Late Thursday night, less than a week before the Christmas holiday, the administration unilaterally delayed a Supreme Court-approved tax for a group of people deemed by unelected officials to be special. It is a violation of law. It may very well violate the equal protection clause in the 14th Amendment. It will create chaos in the insurance industry. It is, as has been widely reported, a maneuver of service to the president’s political goal of ensuring nervous Democrats in the Senate are placated.
Of course, Republicans are objecting to the move. But their objections are being dismissed as a reflexive response to a president they oppose merely attempting to make a law they abhor more stable. Is this a fair accusation? Of course not. Republicans object mightily to the Affordable Care Act, but they are demanding it be enforced by the executive as written because this is his constitutional mandate. That’s called consistency.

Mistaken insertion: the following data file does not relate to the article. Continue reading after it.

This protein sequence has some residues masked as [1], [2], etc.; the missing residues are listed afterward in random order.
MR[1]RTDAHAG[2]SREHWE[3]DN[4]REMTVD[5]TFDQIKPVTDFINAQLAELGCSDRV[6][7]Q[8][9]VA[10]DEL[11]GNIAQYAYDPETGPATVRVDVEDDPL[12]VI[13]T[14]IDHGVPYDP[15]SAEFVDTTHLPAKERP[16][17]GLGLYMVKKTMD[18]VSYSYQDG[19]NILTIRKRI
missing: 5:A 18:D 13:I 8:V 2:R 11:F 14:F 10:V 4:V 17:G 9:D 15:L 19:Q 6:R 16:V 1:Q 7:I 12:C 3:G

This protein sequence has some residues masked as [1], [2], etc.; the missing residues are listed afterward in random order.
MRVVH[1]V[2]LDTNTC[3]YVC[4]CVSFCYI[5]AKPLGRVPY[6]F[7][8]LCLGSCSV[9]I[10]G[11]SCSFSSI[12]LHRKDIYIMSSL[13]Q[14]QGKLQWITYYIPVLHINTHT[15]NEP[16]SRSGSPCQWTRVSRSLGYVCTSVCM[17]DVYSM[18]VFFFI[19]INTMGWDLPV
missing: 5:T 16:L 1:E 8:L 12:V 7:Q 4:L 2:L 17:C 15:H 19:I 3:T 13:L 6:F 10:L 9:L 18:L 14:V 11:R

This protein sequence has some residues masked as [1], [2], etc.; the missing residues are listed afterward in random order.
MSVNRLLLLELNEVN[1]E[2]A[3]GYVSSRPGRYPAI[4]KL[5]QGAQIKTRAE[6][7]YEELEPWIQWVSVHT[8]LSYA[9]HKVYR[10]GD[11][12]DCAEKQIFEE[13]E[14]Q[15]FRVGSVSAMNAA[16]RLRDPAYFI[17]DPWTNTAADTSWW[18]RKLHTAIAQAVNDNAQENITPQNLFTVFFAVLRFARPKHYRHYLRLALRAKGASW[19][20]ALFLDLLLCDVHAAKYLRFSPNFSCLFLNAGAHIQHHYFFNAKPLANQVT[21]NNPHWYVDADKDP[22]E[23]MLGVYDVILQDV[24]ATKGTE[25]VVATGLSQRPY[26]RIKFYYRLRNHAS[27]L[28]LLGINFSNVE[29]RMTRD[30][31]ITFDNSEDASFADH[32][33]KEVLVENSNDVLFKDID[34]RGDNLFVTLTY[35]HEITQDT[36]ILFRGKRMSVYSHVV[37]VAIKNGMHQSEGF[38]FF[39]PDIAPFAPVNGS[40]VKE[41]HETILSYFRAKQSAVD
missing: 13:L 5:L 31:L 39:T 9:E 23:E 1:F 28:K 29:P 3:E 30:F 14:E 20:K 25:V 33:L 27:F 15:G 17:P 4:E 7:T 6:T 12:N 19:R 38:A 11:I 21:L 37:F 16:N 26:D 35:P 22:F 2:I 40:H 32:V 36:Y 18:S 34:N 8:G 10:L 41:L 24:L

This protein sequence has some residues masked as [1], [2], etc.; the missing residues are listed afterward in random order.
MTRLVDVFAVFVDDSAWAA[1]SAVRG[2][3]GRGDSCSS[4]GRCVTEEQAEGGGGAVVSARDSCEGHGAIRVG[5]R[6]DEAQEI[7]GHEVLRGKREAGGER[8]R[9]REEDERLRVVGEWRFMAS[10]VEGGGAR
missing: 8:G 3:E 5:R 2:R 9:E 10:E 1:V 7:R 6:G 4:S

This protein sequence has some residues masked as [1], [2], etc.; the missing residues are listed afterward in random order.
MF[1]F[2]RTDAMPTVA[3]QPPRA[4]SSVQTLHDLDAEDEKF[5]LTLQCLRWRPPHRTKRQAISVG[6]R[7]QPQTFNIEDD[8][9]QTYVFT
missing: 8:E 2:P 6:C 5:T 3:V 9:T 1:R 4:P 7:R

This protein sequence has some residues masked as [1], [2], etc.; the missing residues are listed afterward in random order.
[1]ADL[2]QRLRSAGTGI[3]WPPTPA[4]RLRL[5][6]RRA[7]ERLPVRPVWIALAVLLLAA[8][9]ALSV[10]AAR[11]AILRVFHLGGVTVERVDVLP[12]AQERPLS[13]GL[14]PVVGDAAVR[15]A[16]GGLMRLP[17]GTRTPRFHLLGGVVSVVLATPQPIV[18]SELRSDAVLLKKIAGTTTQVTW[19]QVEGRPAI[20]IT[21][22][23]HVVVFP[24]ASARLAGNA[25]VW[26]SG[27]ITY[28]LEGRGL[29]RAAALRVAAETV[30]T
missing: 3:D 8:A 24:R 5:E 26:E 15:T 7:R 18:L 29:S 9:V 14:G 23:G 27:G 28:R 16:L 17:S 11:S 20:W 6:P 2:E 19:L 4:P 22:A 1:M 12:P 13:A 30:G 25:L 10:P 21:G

Contrast this behavior with the White House which appears to view the legislature as an institution devised to ratify the will of the executive or be ignored. President Barack Obama and his supporters profess fealty to the Constitution but view its dictates as mere guidelines which can be abandoned if they impede the fleeting political imperative of the moment. But we dare not call this lawlessness. That term might offend.